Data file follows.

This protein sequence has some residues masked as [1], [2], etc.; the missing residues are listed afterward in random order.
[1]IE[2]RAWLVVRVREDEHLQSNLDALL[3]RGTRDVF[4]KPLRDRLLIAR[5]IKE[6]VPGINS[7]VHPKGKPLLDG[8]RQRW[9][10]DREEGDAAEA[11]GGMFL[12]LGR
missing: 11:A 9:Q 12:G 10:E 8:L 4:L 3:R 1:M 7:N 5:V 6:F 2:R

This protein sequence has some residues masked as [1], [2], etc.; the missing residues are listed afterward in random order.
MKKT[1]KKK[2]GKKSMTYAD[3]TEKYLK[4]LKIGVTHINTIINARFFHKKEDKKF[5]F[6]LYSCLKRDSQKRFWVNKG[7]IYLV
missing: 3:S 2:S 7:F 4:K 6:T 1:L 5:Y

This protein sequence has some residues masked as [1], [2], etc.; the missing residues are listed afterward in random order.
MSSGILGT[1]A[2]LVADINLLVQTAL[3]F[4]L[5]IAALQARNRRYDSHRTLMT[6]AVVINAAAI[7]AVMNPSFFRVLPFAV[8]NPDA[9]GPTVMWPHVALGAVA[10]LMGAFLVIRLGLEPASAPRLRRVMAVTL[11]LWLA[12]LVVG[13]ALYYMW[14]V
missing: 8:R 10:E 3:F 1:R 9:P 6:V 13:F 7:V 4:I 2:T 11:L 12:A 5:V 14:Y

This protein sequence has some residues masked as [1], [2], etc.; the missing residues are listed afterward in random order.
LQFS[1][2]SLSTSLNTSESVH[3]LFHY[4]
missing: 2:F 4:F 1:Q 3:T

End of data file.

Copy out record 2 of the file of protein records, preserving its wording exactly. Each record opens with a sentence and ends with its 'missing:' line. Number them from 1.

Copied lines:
This protein sequence has some residues masked as [1], [2], etc.; the missing residues are listed afterward in random order.
MKKT[1]KKK[2]GKKSMTYAD[3]TEKYLK[4]LKIGVTHINTIINARFFHKKEDKKF[5]F[6]LYSCLKRDSQKRFWVNKG[7]IYLV
missing: 3:S 2:S 7:F 4:K 6:T 1:L 5:Y